Newell Franklin Barrett was a product of Texas. He grew up in
Mount Pleasant, Texas and lived with his grandparents, Rich and
Ethel Barrett. They, along with his aunt, Arrie Barrett Moreland
were very influential to his upbringing. Arrie figured strongly
in his formative years as a pianist by supervising his practice
and encouraging new goals in contest performance. She was the one
who discovered his ability of perfect pitch. Around 1938, about
age 4, his uncle pulled into the driveway and tapped twice on his
car horn. Newell ran over to the piano and climbed up on the piano
stool and played middle c and e above. His aunt heard him and came
into the living room and said, ”Do that again.” Newell
played the notes again and said “car horn.” That was
how this piece of talent was discovered.
While growing up, there were always recitals and appearances in
and for local service clubs. He also frequently performed in this
grandfather’s restaurant. Classical music was about all he
could play and the local folks would applaud politely. Every once
in a while someone would come over and ask, “how about giving
us a little boogie woogie?” That was sometimes tough to accommodate
since there were few boogie woogies in print in those days. Newell
was a serious young man and one of the most significant needs in
his early life was that of solitude and time to pursue knowledge
from books and exploration of hobbies. Of course, the old upright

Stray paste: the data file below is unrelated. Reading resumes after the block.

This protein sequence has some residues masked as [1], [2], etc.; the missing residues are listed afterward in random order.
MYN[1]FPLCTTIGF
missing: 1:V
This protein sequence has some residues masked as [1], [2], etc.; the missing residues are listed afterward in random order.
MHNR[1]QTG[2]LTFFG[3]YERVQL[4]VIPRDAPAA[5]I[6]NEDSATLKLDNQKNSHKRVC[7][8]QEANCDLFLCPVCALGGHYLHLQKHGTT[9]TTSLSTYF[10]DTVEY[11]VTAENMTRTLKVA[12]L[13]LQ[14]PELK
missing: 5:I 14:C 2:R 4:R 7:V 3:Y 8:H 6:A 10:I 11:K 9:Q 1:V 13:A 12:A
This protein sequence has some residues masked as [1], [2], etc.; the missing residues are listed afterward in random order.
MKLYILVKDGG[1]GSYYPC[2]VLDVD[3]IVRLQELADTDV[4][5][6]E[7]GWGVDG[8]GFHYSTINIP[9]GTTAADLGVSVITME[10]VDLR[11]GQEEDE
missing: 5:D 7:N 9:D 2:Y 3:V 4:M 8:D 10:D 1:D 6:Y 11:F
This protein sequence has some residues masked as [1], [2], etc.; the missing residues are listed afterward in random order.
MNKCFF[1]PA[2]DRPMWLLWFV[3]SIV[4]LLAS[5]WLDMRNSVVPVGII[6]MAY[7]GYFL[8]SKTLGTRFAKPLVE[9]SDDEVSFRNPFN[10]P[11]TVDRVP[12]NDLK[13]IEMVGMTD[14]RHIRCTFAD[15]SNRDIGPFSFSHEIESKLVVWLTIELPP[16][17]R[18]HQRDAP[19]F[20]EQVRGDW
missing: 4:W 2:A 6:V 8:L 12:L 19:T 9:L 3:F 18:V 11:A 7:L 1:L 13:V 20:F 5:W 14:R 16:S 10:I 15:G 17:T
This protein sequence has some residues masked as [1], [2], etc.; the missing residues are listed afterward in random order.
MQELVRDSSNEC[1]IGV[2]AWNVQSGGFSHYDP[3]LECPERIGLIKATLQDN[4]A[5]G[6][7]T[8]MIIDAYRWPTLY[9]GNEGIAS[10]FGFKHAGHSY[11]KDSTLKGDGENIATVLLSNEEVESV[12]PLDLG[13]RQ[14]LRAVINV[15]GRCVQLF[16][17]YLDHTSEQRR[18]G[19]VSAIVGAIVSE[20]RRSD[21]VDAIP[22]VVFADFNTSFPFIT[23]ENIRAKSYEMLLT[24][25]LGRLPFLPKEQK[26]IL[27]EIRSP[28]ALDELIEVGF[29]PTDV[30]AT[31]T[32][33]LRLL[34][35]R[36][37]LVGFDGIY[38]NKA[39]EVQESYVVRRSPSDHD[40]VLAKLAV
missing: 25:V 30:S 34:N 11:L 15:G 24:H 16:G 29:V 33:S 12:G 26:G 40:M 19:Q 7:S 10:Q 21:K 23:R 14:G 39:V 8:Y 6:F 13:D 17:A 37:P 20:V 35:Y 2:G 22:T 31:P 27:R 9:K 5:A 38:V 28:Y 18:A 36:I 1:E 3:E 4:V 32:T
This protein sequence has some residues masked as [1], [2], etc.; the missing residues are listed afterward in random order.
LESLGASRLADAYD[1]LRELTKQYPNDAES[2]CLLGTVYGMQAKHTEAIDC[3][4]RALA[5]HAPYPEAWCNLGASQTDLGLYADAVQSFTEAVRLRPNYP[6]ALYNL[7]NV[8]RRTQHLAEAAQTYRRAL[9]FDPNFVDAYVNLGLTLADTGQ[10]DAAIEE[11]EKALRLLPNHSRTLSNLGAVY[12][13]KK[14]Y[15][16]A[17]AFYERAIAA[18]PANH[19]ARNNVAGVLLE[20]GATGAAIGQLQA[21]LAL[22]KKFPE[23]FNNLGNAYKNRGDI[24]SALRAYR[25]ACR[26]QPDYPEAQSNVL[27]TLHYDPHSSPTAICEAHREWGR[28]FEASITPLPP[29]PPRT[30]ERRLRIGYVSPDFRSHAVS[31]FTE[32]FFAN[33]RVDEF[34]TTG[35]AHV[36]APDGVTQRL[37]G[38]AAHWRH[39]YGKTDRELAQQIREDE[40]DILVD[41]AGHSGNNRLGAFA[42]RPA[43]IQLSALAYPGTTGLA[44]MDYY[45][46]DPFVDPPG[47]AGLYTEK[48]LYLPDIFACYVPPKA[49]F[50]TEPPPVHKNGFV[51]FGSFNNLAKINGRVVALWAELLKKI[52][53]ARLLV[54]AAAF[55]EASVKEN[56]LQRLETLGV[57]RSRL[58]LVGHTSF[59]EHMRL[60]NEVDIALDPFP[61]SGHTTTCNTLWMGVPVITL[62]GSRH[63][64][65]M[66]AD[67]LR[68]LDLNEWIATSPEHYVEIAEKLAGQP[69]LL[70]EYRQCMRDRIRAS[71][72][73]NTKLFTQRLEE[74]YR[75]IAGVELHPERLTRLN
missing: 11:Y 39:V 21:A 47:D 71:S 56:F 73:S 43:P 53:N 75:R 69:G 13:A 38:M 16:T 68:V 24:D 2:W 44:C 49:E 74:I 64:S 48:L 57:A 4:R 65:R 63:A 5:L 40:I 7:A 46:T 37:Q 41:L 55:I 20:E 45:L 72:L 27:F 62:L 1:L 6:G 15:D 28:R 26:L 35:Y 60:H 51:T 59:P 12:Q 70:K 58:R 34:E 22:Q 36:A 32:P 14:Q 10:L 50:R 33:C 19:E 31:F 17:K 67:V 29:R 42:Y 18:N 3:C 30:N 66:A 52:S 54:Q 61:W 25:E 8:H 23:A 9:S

piano was also a constant friend in early childhood.
As he matured, his facility with the piano was such that playing
things by ear was easier than learning the music. However, once
in college, one of his Russian teachers discovered that Newell preferred
the keys with flats, over the keys laden with sharps. So, this teacher,
gave Newell Rachmaninoff concerto in F# minor, a Stravinsky etude
in F3 major and a prelude and Fugue by Bach. At this time, Newell
also began studying with German, Italian and Russian teachers and
composers, and earnestly pursued the quest for excellence in his
music throughout his college years.
From age 16, he had dreamed of a piano that would have its own string
accompaniment with perfect synchronization. In 1977 he drew up some
designs for the pianist to access various string sections utilizing
the latest synchronization techniques. The design was enough to
get the Yamaha Company to study it and five years later (1982) things
begin to happen. In reality, it was five more years before this
piano was actually ready for Newell to play for the first time.
He was so pleased, he eventually acquired two of the pianos.
His career spanned over five decades and his accomplishments were
many. From teaching children's music, to performing in various highly
respected bands and orchestras. Newell’s experiences eventually
led him to his distinguished solo career. He shared his gift, playing
the finest venues in the Dallas area, including the Loews’s
Anatole hotel for twelve years. As a recording artist, Newell produced
25 CD’s of his own inspired piano interpretations of classic
and popular compositions, as well as his own original works.
Newell fully appreciated the wondrous musical gift he was given
by God. Next to his family, music was always the main focus of his
life. He also had a great sense of humor and passion for knowledge
and learning. His great music accomplishments will be enjoyed for
generations to come.